When we offer to pay for the water he refuses, saying he never takes payment for water or use of his campers.  We leave Coco with handshakes and a thank you, glad to have had the opportunity to meet the 75 year old man whose current wish is to become the owner of two kittens (if you live in the area and have any, he’d prefer one male and one female).

Coco's Corner

Coco’s Corner

Coco & Kai

Kai and Coco chatting over the ledger, undies overhead.


Coco’s Ledger/Guest Book

Our hardest part of the road lies ahead of us, three steep climbs before we pop up and over the highest part of the pass. We spend another two hours slowly making our way over a couple of the climbs, all the while keeping a look out for good camping options.  The roadsides are steep, strewn with large boulders and lacking in places to pitch a tent.  When we come upon a narrow track leading off the road and down to what looks like a turn-about we decide to end a little earlier than planned, knowing this may be one of our only options for camping for the night.

Sheila, cycling back roads of Baja

Sheila on the plateau leading to the last of the climbs.

Wild Camp, Baja SW of Gonzaga Bay

Our campsite for the night.


A work of art!



The next morning we finish out the climbing till we find ourselves looking down a straight, flat stretch of the road.  Tiny specks fly along the horizon and we realize that they’re vehicles travelling Highway 1, the lack of dust clouds and their speed being our biggest clues.  We’re giddy, ecstatic.  We push off with gusto thinking it will be an easy race to the highway but the road, in its washboard wisdom, makes us work for it.  Eyes on the finish line I smile conservatively, partly because I don’t want to get too carried away and chip a tooth or accidentally bite my tongue from the jostling (yes, I always worry about something!), but mostly because I’m feeling a distinct sense of pride and accomplishment.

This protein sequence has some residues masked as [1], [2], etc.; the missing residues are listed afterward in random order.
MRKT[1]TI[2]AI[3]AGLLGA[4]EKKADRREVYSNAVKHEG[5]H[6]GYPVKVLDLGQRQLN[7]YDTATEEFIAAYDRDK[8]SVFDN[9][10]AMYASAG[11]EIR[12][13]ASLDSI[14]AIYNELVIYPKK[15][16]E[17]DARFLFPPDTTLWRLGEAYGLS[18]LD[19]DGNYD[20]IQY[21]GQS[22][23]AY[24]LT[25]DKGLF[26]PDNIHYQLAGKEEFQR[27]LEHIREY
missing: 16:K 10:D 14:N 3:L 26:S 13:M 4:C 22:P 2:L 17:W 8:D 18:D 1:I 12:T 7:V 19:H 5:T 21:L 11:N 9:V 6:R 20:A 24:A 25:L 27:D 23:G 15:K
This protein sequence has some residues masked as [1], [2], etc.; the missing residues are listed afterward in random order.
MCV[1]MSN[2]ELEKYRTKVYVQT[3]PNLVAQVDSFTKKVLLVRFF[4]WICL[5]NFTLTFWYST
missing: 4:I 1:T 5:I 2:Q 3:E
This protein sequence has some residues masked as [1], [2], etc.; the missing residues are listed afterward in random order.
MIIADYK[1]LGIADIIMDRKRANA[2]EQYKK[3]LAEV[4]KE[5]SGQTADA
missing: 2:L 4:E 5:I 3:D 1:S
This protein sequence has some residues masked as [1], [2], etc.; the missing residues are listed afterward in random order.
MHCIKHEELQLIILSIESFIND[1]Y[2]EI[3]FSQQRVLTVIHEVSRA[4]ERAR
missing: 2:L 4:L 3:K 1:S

Kai, like the lizards, blending in with his surroundings.


Kai picking his way through the climbs.

The Road ends at Hwy 1

Our final stretch to the highway.


Sheila, eyes on the pavement up ahead.

The end of the gravel/sand road, Chapala & Hwy 1

A look back at the gravel/sand/rock road leading to Gonzaga Bay.


Our route from Gonzaga Bay to Chapala.


19 comments to Off-Grid in Baja :: A New Perspective

  • Mark

    Great post…! Perfect blend of internal and external experience. Read like a short story right out Readers Digest. Not sure if that publication is even around any more. Started out reading your blog because of the tiny house. Now I’m Simply enjoying reading about your adventures pedaling South. Keep ’em coming…

  • Love the description of washboard wisdom! 🙂

  • This is the best entry yet you two, we loved it! Thank you for sharing 🙂